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In His Own Words: La Voz De M.A.Y.O. Tata Rambo Writer Henry Barajas on Preserving Latinx Stories

Comics Features Henry Barajas
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As part of Paste Comics’ ongoing efforts to spotlight worthy Kickstarter projects, particularly from marginalized creators, we’ve invited writer Henry Barajas to contribute a guest essay to mark the launch of his campaign for the first issue of La Voz De M.A.Y.O. Tata Rambo , his new project based on the life of his great-grandfather.


La Voz De M.A.Y.O. Tata Rambo Cover Art by Jason “Gonzo” Gonzales

I hosted a “Representation Matters: How to Write POC & LGBTQIA” characters at New York Comic Con in 2017. I introduced myself as Henry Barajas, a journalist and comics professional, who’s working on a comic about his great-grandfather’s political activism in the early 1970s. There were a number of attendees who approached me asking when they can read it—I’m happy to report it’s set to hit digital shelves on Columbus Day.

All my life, I was told my great-grandfather Ramon Jaurigue was a good man and did good things. When I think of him, I see him beaming like a Christmas tree being plugged in for the first time. Earlier this year, we drove to his first peaceful gathering, organized to keep a Mexican migrant family together. It was just like the old days, when my great-grandfather—who I came to know as Tata Rambo—helped form a group of people to stop the city of Tucson from displacing thousands of families to build a freeway through the Yaqui people’s land. Nearly 40 years later, he’s still down for some civil protest.

Stopping the freeway was one of the many things he and the group helped accomplished with the Yaquis. They lobbied the city to build sidewalks and parks, and to install streetlights and plumbing. He was instrumental in starting a low-cost health clinic we know as El Rio near the reservation to help with the drug addiction crisis and get women access to safe abortions and contraceptives. Ramon also became the director of the adult education department in the neighborhood elementary school, to help find jobs for folks who didn’t get to have a proper education.


La Voz De M.A.Y.O. Tata Rambo Interior Art by Jason “Gonzo” Gonzales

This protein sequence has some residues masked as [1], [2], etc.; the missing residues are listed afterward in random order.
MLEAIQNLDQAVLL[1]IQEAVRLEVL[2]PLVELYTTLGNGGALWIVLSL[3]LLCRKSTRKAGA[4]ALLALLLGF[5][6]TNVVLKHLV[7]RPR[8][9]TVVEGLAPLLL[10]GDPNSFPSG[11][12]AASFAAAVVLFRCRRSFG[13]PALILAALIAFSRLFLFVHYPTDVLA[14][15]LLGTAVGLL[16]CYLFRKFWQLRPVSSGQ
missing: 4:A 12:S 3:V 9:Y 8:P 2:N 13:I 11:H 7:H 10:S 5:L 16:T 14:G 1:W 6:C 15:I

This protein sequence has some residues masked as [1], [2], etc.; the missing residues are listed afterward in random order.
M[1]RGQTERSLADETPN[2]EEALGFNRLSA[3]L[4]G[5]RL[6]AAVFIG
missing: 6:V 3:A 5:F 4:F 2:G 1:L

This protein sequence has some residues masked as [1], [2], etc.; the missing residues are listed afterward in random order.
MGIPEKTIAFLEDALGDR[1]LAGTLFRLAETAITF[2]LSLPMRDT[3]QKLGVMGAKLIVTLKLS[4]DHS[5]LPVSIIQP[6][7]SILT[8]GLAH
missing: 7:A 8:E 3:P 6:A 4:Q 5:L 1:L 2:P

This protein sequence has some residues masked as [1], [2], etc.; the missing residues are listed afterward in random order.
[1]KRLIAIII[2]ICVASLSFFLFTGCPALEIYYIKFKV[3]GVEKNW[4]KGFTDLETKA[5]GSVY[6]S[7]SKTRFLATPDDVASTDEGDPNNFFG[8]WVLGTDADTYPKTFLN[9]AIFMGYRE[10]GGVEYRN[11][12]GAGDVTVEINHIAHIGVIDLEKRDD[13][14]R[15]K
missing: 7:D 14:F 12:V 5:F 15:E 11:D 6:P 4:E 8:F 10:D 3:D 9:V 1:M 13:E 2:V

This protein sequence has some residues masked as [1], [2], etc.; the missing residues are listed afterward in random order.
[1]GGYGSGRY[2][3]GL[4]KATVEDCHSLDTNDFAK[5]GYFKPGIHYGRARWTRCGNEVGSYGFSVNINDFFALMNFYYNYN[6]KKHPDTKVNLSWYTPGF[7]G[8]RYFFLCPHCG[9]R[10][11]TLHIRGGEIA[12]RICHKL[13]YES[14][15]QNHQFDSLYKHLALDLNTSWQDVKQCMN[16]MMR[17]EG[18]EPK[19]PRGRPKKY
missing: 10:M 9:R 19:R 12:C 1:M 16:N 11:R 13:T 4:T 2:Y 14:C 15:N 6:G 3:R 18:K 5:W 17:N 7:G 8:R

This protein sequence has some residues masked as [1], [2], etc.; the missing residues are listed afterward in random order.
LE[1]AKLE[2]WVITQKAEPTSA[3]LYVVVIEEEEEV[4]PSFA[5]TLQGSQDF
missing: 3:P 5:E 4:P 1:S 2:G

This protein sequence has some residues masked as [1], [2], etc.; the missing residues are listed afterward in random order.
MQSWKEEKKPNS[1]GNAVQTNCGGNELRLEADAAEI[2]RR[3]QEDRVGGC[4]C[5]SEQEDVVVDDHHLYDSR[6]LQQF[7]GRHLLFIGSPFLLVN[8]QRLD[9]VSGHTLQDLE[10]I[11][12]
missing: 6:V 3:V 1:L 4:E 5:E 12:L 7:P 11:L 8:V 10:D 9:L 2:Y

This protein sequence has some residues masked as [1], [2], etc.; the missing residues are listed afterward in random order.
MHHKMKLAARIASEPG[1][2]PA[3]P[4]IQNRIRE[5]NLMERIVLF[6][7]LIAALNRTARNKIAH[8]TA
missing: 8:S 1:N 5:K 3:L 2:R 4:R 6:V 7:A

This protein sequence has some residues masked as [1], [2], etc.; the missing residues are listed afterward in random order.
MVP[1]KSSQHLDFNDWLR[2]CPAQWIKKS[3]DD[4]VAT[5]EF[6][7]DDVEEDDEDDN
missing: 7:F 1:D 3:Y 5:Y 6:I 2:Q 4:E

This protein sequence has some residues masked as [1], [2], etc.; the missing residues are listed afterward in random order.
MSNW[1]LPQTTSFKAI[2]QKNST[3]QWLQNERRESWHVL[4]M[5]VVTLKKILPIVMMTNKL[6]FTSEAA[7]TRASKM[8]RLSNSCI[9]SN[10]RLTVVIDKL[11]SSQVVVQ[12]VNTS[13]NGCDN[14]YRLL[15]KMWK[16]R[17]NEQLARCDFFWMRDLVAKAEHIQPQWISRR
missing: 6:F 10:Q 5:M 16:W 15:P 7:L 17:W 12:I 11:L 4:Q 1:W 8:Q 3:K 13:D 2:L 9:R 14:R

Sadly, this was all oral history and none of his accomplishments were documented or remembered in Yaqui history books. This didn’t sit well with me. I grew up to become a reporter for the Arizona Daily Star and Tucson Weekly, despite not having a journalism degree and barely escaping high school with passing grades. I spent three years writing stories about the amazing people in Old Pueblo. It wasn’t until 2015 when I realized I needed to figure out my background. I couldn’t sleep well knowing that Ramon’s accomplishments would go forgotten. I started to write a book about what I can prove and what I learned from surviving Mexican, American, Yaqui, and Others (M.A.Y.O.) organization members. Then I read March by John Lewis, Andrew Aydin and Nate Powell. It was at that moment that my time as a journalist and my indie-comic-writer spirit came together to attempt to tell a story half as good as the ones that inspired me.

I found artist Jason “Gonzo” Gonzales at Phoenix Comics Fest in the early 2000s. He was perfect for the project because he’s just as passionate about Latinx culture and equality for all. His artistic direction is what makes this book come alive. He lives in Arizona so his perfectly suited color scheme isn’t happenstance; he’s snatched colors out of the climate and landscape around him. With his art, the story I have been investigating for the last three years is finally coming to life before my eyes. Thankfully, Top Cow’s Matt Hawkins took the time to review my script and suggested that Jason be the best artist for my story. If it weren’t for Matt, I wouldn’t be this proud of this project or in a position to share it with the world. I’m grateful that Eisner-nominated comics critic Claire Napier has stepped in to help me tell the best story possible while honoring my history. The job of an editor is normally overlooked or not credited in news, reviews or on the comic book cover, so I’m grateful that she is willing to accept this frequently thankless task.

The sad reality is that Native peoples’ land and integrity are under assault to this day. My heart bled for the Standing Rock Sioux in 2015 during the Dakota Access Pipeline protests. Erin Brockovich broke the Gold King Mine spill in 2015 that poisoned the Navajo people’s water supply. Native American and brown people are rarely painted in a positive light in media; just three years ago, Adam Sandler made a film called The Ridiculous Six that was riddled with old anti-Native stereotypes re-popularized in characters like No Bra. This has been going on forever, but this comic will hopefully be a step in the right direction for people who look like me.

I want to make a comic that will honor my great-grandfather’s history, document the city I love and portray brown people in a positive and realistic light. I’m confident Kickstarter is a good barometer to see if the market is ready to respond to a story about empowered, American brown people—I know I am.


La Voz De M.A.Y.O. Tata Rambo Interior Art by Jason “Gonzo” Gonzales


La Voz De M.A.Y.O. Tata Rambo Interior Art by Jason “Gonzo” Gonzales


La Voz De M.A.Y.O. Tata Rambo Interior Art by Jason “Gonzo” Gonzales


La Voz De M.A.Y.O. Tata Rambo Interior Art by Jason “Gonzo” Gonzales


La Voz De M.A.Y.O. Tata Rambo Interior Art by Jason “Gonzo” Gonzales


La Voz De M.A.Y.O. Tata Rambo Interior Art by Jason “Gonzo” Gonzales

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